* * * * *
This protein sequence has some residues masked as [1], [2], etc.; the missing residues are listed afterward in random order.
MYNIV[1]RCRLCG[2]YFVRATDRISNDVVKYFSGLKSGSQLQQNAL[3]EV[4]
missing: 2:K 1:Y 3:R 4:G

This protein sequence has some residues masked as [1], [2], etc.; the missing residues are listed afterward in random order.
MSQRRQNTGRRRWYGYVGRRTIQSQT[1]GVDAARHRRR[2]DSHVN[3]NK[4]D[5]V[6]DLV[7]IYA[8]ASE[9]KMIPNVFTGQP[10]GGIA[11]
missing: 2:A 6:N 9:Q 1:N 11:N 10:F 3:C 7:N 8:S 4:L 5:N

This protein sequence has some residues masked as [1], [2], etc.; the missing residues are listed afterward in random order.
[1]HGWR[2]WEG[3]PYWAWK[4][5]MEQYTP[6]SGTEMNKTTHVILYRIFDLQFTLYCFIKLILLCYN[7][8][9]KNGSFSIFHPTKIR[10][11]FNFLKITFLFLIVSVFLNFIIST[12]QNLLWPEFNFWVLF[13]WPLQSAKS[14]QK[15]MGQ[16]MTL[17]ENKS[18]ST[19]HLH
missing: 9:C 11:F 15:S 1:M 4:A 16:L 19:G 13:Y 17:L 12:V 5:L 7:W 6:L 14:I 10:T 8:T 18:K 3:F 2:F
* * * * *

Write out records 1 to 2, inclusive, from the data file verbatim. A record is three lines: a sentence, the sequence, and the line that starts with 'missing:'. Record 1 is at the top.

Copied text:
This protein sequence has some residues masked as [1], [2], etc.; the missing residues are listed afterward in random order.
MYNIV[1]RCRLCG[2]YFVRATDRISNDVVKYFSGLKSGSQLQQNAL[3]EV[4]
missing: 2:K 1:Y 3:R 4:G

This protein sequence has some residues masked as [1], [2], etc.; the missing residues are listed afterward in random order.
MSQRRQNTGRRRWYGYVGRRTIQSQT[1]GVDAARHRRR[2]DSHVN[3]NK[4]D[5]V[6]DLV[7]IYA[8]ASE[9]KMIPNVFTGQP[10]GGIA[11]
missing: 2:A 6:N 9:Q 1:N 11:N 10:F 3:C 7:N 8:S 4:L 5:N